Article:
For as long as I can remember, words have been important to me. I’m a very verbose person, as you can all attest to. (Be quiet! ) I like words. I’m the kind of person who can spend hours pouring over dictionaries researching the etymology of random vocabulary. I’m careful with words. I take words seriously. I try to package every word with love and encouragement. I’ve been a teacher and youth pastor too long to not understand that words have power. One off-hand comment to a student can bring legal action in the school system. One back-handed remark to a youth can change his view of God.
Not that I hold back in telling the truth.
My boys at CCHC know that I will tell them how it is, even if it hurts, right?
And usually it does hurt cuz I’m beating them up while telling them.
And they love it! ^_^
I would love to internalize these wise sayings:
- All the words of my mouth are just; none of them is crooked or perverse. (Prov 8:8 )
- … the prudent hold their tongues (Prov 10:19)
- … the tongue of the wise brings healing (Prov 12:18 )
- Anxiety weighs down the heart, but a kind word cheers it up. (Prov 12:25)
- A gentle answer turns away wrath (Prov 15:1)
- … how good is a timely word! (Prov 15:23)
- … gracious words are pure in [God’s] sight (Prov 15:26)
- The wise in heart are called discerning, and gracious words promote instruction. (Prov 16:21)
- Gracious words are a honeycomb, sweet to the soul and healing to the bones. (Prov 16:24)
- Those who have knowledge use words with restraint, and those who have understanding are even-tempered. (Prov 17:27)
- Your words have supported those who stumbled; you have strengthened faltering knees. (Job 4:4)
- She speaks with wisdom, and faithful instruction is on her tongue. (Prov 31:26)
Words are important. Names are just as important to me. I have spent time over the yrs researching name meanings. Probably due to Chinese influence in my life. Chinese names are not like “Nancy” and “Susan,” but more like “Jade Treasure” and “Science Research.” I’ve always thought the process of naming was very prophetic – just like in sacred texts when people are named. Hopefully, a person’s name will determine their future, or their temperament. Ironically, I always thought my own name was devoid of any real meaning. I’ve only recently discovered that aside from being the name of a flower/scent/tea, my name comes from a Persian/Arabic derivative meaning ‘gift from God.’ Who knew? [Jesus did, of course.]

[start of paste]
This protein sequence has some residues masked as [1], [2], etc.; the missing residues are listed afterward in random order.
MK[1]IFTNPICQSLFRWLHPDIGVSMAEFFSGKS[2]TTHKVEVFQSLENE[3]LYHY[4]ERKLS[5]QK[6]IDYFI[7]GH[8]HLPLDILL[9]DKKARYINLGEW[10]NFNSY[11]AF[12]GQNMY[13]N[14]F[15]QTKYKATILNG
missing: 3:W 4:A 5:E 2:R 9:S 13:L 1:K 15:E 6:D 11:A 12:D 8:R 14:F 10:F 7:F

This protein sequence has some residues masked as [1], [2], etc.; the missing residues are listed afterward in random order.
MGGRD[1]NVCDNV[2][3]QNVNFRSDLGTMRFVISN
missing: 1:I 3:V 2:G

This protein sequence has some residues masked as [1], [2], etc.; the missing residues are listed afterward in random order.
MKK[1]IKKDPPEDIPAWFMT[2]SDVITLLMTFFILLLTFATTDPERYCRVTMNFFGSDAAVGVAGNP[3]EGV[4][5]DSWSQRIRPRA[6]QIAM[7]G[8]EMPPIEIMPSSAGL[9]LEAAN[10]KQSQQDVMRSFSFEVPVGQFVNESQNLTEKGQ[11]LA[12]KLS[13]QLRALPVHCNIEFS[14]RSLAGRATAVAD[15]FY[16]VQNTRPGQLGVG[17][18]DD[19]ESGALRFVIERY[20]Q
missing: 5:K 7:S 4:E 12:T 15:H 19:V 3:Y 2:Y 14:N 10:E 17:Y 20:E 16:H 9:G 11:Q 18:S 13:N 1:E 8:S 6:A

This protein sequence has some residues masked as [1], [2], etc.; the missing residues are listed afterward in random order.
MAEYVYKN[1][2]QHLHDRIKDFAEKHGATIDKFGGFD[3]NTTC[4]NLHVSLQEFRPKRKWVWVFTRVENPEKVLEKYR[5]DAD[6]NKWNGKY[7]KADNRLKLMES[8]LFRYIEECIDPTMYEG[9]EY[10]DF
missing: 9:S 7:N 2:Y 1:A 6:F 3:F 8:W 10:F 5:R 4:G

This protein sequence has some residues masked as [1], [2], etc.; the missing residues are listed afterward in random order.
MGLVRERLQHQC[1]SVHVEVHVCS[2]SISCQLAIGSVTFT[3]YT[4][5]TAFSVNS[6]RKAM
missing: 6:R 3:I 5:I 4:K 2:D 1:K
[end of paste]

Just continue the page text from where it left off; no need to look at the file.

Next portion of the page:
I’m thinking about names right now because I’ll be getting married next yr and I’m trying to decide how to take on my husband’s name. Notice I didnt say IF I’ll take on his name. I had to wrestle with that first. All my life I’ve been Ms Jasmine Flores. The more traditional expectation would be for me to drop that name and become Mrs Jasmine Hui. The problem is, I dont know who that person is! I dont know how women can give up their names so easily. It’s so much a part of your identity. No one asks husbands to drop their name and take on their wives’. They never have to wrestle with their identity in the trading off of their names for someone else’s. Somehow it doesnt seem right. But, that’s society’s construct. It’s all based on the idea that women ought to leave their families and be joined to their husband. Odd. I distinctly remember reading that a husband ought to leave his own mother and father and be joined to his wife. Some really popular book that people have been reading for thousands of years says that. Oh well. *shrugs*
So instead of asking IF I’ll take my husband’s name, I will follow the norm in at least trying to figure out HOW I’ll take on his name. I think I’ve already decided that I’m not going to drop my name completely. There’s a part of me that wants to hold on to some aspect of my Puerto Rican heritage, in spite of the fact that I dont identify with it at all. (Speaking Spanglish doesnt really count.) It’s really more b/c I am only now realizing how hurtful it must be to my family that I completely rejected the culture they’ve tried so hard to preserve. It’s more out of respect than out of identification. Is that a good enough reason to hold on? I’m still wondering.
Expecting my husband to change his name to accommodate mine is a stretch. After all, it’s a question of his identity, too, and he’s not Hispanic in any way. So, it comes down to my own comfort level. On the basis of my identity and politics, what can I bear and what can I not? My identity says names are important to me. I love my name. (How fitting is it to be called ‘jasmine flower’ anyway? And my mom didnt even do it on purpose!) My politics say that following the more traditional route of dropping my name completely is feeding into a patriarchal construct that I fight too hard against to succumb to. Where does this leave me? Here are the options: Jasmine Flores-Hui, or Jasmine Hui-Flores. (That’s the Hispanic way of doing it – husband’s name is said first.) Or more simply Jasmine Flores Hui with no hyphenation. That would also mean I dont fill out any name change forms. (Hallelujah! I dont even wanna explain what mafan that would be!) For all intents and purposes my name would still be Jasmine Flores. I would just tack on the Hui whenever. It would be more of a ‘common usage’ name than a legal one. People are naturally going to start calling me Mrs. Hui anyway – they already do! So, maybe that’s what I’ll do. Nothing official, just common usage. Jasmine Flores still, but when it’s needed Jasmine Flores Hui. That’s what I’ve decided for now.